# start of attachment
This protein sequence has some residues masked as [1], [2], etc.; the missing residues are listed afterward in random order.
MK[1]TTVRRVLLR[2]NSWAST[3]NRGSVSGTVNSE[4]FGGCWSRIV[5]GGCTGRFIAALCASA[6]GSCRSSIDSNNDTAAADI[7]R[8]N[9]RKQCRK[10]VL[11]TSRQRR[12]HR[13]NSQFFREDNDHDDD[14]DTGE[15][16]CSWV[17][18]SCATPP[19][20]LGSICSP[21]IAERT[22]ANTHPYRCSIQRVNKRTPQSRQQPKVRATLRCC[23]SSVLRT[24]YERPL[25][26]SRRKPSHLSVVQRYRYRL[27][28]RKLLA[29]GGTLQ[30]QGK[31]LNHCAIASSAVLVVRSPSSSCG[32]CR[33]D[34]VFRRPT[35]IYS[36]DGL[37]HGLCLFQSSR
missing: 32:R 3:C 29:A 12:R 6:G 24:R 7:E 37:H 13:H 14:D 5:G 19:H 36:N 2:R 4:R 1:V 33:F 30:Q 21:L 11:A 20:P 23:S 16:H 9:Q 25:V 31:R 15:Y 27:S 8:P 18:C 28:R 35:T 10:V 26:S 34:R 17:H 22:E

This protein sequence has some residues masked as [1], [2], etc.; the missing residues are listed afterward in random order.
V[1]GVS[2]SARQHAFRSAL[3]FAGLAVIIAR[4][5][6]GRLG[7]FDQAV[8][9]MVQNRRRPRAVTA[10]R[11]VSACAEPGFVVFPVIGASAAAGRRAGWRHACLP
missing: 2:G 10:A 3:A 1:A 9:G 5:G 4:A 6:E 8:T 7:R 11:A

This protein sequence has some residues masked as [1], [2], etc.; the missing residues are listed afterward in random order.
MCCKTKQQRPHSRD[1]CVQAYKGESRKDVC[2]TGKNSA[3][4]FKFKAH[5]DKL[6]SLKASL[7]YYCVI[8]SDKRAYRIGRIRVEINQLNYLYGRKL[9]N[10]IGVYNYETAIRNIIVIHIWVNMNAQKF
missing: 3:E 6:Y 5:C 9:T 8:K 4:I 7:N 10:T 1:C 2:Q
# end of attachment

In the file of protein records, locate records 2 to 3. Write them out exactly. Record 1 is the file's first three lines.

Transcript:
This protein sequence has some residues masked as [1], [2], etc.; the missing residues are listed afterward in random order.
V[1]GVS[2]SARQHAFRSAL[3]FAGLAVIIAR[4][5][6]GRLG[7]FDQAV[8][9]MVQNRRRPRAVTA[10]R[11]VSACAEPGFVVFPVIGASAAAGRRAGWRHACLP
missing: 2:G 10:A 3:A 1:A 9:G 5:G 4:A 6:E 8:T 7:R 11:A

This protein sequence has some residues masked as [1], [2], etc.; the missing residues are listed afterward in random order.
MCCKTKQQRPHSRD[1]CVQAYKGESRKDVC[2]TGKNSA[3][4]FKFKAH[5]DKL[6]SLKASL[7]YYCVI[8]SDKRAYRIGRIRVEINQLNYLYGRKL[9]N[10]IGVYNYETAIRNIIVIHIWVNMNAQKF
missing: 3:E 6:Y 5:C 9:T 8:K 4:I 7:N 10:T 1:C 2:Q